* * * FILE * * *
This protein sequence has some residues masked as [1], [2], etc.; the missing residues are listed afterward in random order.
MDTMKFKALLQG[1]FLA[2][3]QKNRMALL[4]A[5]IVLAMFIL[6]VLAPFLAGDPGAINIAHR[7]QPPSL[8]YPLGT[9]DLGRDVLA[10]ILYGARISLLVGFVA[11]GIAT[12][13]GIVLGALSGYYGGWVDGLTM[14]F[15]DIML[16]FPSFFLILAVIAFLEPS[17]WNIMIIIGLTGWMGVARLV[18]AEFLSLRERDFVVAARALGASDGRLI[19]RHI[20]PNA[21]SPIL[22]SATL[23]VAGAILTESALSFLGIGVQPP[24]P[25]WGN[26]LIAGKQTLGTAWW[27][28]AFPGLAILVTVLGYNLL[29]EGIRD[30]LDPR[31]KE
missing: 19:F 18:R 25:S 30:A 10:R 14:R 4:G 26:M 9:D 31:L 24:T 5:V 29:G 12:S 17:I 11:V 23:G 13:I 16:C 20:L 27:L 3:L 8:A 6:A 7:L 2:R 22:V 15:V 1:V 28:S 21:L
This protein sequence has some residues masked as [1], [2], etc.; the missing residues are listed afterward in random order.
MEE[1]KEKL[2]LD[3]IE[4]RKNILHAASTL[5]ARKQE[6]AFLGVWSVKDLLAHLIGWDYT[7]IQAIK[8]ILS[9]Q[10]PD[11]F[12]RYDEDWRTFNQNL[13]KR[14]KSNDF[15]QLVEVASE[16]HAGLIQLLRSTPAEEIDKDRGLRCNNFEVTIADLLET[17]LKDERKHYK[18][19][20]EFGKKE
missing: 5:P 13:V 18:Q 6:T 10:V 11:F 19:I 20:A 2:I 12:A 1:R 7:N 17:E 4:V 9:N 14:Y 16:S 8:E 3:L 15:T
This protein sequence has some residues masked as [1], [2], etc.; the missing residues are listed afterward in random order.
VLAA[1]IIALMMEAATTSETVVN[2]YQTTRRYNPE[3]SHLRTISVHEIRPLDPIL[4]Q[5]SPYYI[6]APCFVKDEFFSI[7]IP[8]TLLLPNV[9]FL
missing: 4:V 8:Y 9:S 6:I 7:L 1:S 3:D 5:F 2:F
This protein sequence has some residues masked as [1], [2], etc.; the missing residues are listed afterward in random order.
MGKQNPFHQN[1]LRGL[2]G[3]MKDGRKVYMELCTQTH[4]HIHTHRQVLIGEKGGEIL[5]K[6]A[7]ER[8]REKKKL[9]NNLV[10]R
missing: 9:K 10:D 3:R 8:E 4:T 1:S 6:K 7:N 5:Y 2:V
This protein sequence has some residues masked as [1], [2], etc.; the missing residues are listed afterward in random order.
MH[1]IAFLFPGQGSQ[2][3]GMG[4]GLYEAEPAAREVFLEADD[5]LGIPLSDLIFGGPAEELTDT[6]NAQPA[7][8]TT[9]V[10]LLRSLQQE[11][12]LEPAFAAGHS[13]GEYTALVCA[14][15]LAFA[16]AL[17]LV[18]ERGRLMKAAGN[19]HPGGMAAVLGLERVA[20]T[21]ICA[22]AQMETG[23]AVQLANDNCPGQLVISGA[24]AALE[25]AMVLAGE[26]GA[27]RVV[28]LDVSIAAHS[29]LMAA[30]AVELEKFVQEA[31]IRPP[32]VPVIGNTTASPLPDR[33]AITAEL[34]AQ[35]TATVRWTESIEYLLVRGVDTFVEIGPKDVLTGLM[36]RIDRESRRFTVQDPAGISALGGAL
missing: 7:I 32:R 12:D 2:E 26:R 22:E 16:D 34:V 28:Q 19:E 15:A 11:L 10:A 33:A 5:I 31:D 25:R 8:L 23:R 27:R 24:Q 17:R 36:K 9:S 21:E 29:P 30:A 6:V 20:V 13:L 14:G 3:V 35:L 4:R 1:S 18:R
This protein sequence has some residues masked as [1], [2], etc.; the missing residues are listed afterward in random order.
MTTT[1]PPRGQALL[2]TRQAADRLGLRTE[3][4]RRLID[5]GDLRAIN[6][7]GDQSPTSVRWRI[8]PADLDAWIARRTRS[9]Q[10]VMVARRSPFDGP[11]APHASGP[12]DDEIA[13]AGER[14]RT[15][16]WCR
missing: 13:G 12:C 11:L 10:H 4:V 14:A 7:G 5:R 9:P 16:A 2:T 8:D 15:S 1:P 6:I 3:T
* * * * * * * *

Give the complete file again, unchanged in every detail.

This protein sequence has some residues masked as [1], [2], etc.; the missing residues are listed afterward in random order.
MDTMKFKALLQG[1]FLA[2][3]QKNRMALL[4]A[5]IVLAMFIL[6]VLAPFLAGDPGAINIAHR[7]QPPSL[8]YPLGT[9]DLGRDVLA[10]ILYGARISLLVGFVA[11]GIAT[12][13]GIVLGALSGYYGGWVDGLTM[14]F[15]DIML[16]FPSFFLILAVIAFLEPS[17]WNIMIIIGLTGWMGVARLV[18]AEFLSLRERDFVVAARALGASDGRLI[19]RHI[20]PNA[21]SPIL[22]SATL[23]VAGAILTESALSFLGIGVQPP[24]P[25]WGN[26]LIAGKQTLGTAWW[27][28]AFPGLAILVTVLGYNLL[29]EGIRD[30]LDPR[31]KE
missing: 19:F 18:R 25:S 30:A 10:R 14:R 4:G 26:M 9:D 31:L 24:T 5:V 29:G 12:S 17:I 11:V 23:G 13:I 16:C 20:L 27:L 3:L 8:A 6:A 7:L 2:R 22:V 15:V 1:V 28:S 21:L
This protein sequence has some residues masked as [1], [2], etc.; the missing residues are listed afterward in random order.
MEE[1]KEKL[2]LD[3]IE[4]RKNILHAASTL[5]ARKQE[6]AFLGVWSVKDLLAHLIGWDYT[7]IQAIK[8]ILS[9]Q[10]PD[11]F[12]RYDEDWRTFNQNL[13]KR[14]KSNDF[15]QLVEVASE[16]HAGLIQLLRSTPAEEIDKDRGLRCNNFEVTIADLLET[17]LKDERKHYK[18][19][20]EFGKKE
missing: 5:P 13:V 18:Q 6:T 10:V 11:F 19:I 20:A 2:I 12:A 1:R 7:N 17:E 4:V 9:N 14:Y 16:S 8:E 3:L 15:T
This protein sequence has some residues masked as [1], [2], etc.; the missing residues are listed afterward in random order.
VLAA[1]IIALMMEAATTSETVVN[2]YQTTRRYNPE[3]SHLRTISVHEIRPLDPIL[4]Q[5]SPYYI[6]APCFVKDEFFSI[7]IP[8]TLLLPNV[9]FL
missing: 4:V 8:Y 9:S 6:I 7:L 1:S 3:D 5:F 2:F
This protein sequence has some residues masked as [1], [2], etc.; the missing residues are listed afterward in random order.
MGKQNPFHQN[1]LRGL[2]G[3]MKDGRKVYMELCTQTH[4]HIHTHRQVLIGEKGGEIL[5]K[6]A[7]ER[8]REKKKL[9]NNLV[10]R
missing: 9:K 10:D 3:R 8:E 4:T 1:S 6:K 7:N 5:Y 2:V
This protein sequence has some residues masked as [1], [2], etc.; the missing residues are listed afterward in random order.
MH[1]IAFLFPGQGSQ[2][3]GMG[4]GLYEAEPAAREVFLEADD[5]LGIPLSDLIFGGPAEELTDT[6]NAQPA[7][8]TT[9]V[10]LLRSLQQE[11][12]LEPAFAAGHS[13]GEYTALVCA[14][15]LAFA[16]AL[17]LV[18]ERGRLMKAAGN[19]HPGGMAAVLGLERVA[20]T[21]ICA[22]AQMETG[23]AVQLANDNCPGQLVISGA[24]AALE[25]AMVLAGE[26]GA[27]RVV[28]LDVSIAAHS[29]LMAA[30]AVELEKFVQEA[31]IRPP[32]VPVIGNTTASPLPDR[33]AITAEL[34]AQ[35]TATVRWTESIEYLLVRGVDTFVEIGPKDVLTGLM[36]RIDRESRRFTVQDPAGISALGGAL
missing: 7:I 32:R 12:D 2:E 26:R 22:E 16:D 34:V 28:Q 19:E 15:A 11:L 10:A 33:A 5:I 31:D 25:R 8:L 23:R 27:R 24:Q 17:R 36:K 9:S 21:E 29:P 30:A 6:V 20:V 13:L 14:G 3:V 35:L 4:R 1:S 18:R
This protein sequence has some residues masked as [1], [2], etc.; the missing residues are listed afterward in random order.
MTTT[1]PPRGQALL[2]TRQAADRLGLRTE[3][4]RRLID[5]GDLRAIN[6][7]GDQSPTSVRWRI[8]PADLDAWIARRTRS[9]Q[10]VMVARRSPFDGP[11]APHASGP[12]DDEIA[13]AGER[14]RT[15][16]WCR
missing: 13:G 12:C 11:L 10:H 4:V 14:A 7:G 5:R 9:P 16:A 2:T 8:D 15:S 1:P 6:I 3:T